Areas of expertise
I am a biochemist and structural biologist who trained with Francisco Bolívar-Zapata (the co-creator of the plasmid pBR322, one of the first widely used E. coli
cloning vectors, and a member of the pioneer team at UCSF that for the first time overproduced human proteins like insulin and somatostatin in bacteria using genetic engineering techniques) at the National Autonomous University of Mexico (UNAM); Ermanno Gherardi at the Laboratory of Molecular Biology (LMB)-MRC and Sir Tom L Blundell at the University of Cambridge. As a Wellcome Trust International Research Fellow, I studied the mechanisms of regulation of cell proliferation and motility by the MET kinase receptor in collaboration with Gherardi and Blundell. The research experience acquired on this signalling system prompted me to initiate work on the spindle assembly checkpoint (SAC), the regulatory mechanism of higher organisms that ensures the proper segregation of chromosomes upon cell division. The initial studies were conducted in collaboration with Ashok Venkitaraman (MRC Cancer Unit, Cambridge) and Tom L. Blundell and supported by Cancer Research UK.
Membership of professional bodies
2016-to date. iCASE Industrial Panel Committee Member, BBSRC Doctoral training Programme (DTP). Univ. of Oxford-Oxford
Brookes University-Hartwell Research Campus-Pirbright Institute-Diamond Ligh Source, ISIS.
2016-to date. Oxford Brookes University representative, Oxford Academic Health Science Centre (AHSC) Theme 2 Strategy
2015-to date. Member of the Cancer Research UK Oxford Centre.
2015-to date. Member of the Oxford UBIQUITIN Club, University of Oxford
2013-to date. Fellow of the Higher Education Academy (HEA) of the United Kingdom.
2013 - 2014. Editor of Advances in Enzyme Research.
2012-to date. Member of the Biochemical Society.
2009-to date. Member of the Cambridge Cancer Centre (http://www.cancer.cam.ac.uk).
2003-to date. Member of the European Crystallographic Association (ECA).
2000-to date. Member of the British Crystallographic Association (BCA), United Kingdom.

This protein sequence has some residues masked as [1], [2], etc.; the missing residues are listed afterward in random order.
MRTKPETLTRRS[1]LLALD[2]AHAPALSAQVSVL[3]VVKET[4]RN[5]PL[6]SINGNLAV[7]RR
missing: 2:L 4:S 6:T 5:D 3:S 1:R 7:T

- National Polytechnic Institute (IPN). "New biotechnologies to overcome multiple drug resistance in cancer cells". Mexico City, Mexico. 23th June.
- University of Pavia. “Functional insights of Protein Repeat Motifs from the physics of condensed matter”. Pavia, Italy. September 9.
- The Centre for Drug Research and Development(CDRD). “Targeting core components of the spindle assembly checkpoint (SAC) for the treatment of cancer. Vancouver, Canada.
- Laval University. Faculty seminar: “The role of disorder to order transitions in mitotic checkpoint signalling”. Quebec, Canada.
- Novo Nordisk Fundation. Invited speaker for the Workshop “Heterologue Systems for Protein Expression”. Copenhagen, Denmark.
- The Centre for Drug Research and Development (CDRD). “Targeting core components of the spindle assembly checkpoint (SAC) for the treatment of cancer. Vancouver, Canada. June 25.
- National Autonomous University of Mexico. Invited Keynote speaker. “New trends in drug discovery”. Mexico City, Mexico. March 26.
2011-2012. Appointed as a Post-doctoral Teaching Associate after a competitive application process. Department of Biochemistry, University of Cambridge, England.
2006-2012. Research Associate, University of Cambridge. (Department of Biochemistry, Group of Prof. Sir Tom L. Blundell). Cambridge, England.
2005-2011. Small group teaching. Supervisor of the papers MVST Par1A (Molecules in Medical Science) and the Natural Sciences Tripos (Part IA and B and Part II Biochemistry, Molecular and Cellular Biology and Physiology of Organisms) to undergraduate students from Queen’s, St Edmund’s and Homerton College, University of Cambridge, England.
2003-2006. Research Associate, University of Cambridge. (Department of Biochemistry, Group of Prof. Sir Tom L. Blundell in collaboration with Prof. Ashok Venkitaraman, Cambridge).
2000-2003. Wellcome Trust International Research Fellow, Laboratory of Molecular Biology (LMB) of the Medical Research Council (MRC) and the University of Cambridge. Cambridge, United Kingdom.
My research programme bridges together a quantitative understanding of the interactions underpinning chromosome segregation with biochemical, biophysical, molecular, cellular, and structural biology methods. The interdisciplinary nature and substantial societal impact of the research concerns central areas of bioscience: Cell and Developmental Biology, Cell Cycle regulation, Cancer, Drug Discovery, Pharmacology, Radiation Biology, Functional Genomics, Systems Biology, Clinical Biochemistry, Medicine, Healthy Ageing, Structural Biology and the human and animal health industries, where an understanding of the cell regulatory systems, the structure-guided design of vaccines and new drugs and the causes and treatment of genome instability and age-associated malignancies remains important. The research represents a valuable opportunity for high-quality training and transference of a wide range of high-level skills to the new generation of researchers thus contributing in the long term to the competitiveness of these important bioscience industries in the UK. Understanding the dynamics and the structural features of the molecular interactions underpinning mitotic checkpoint signalling will ultimately open up new opportunities for improving the quality of life of an ever growing population and therefore contribute to reducing pressure on social and healthcare systems.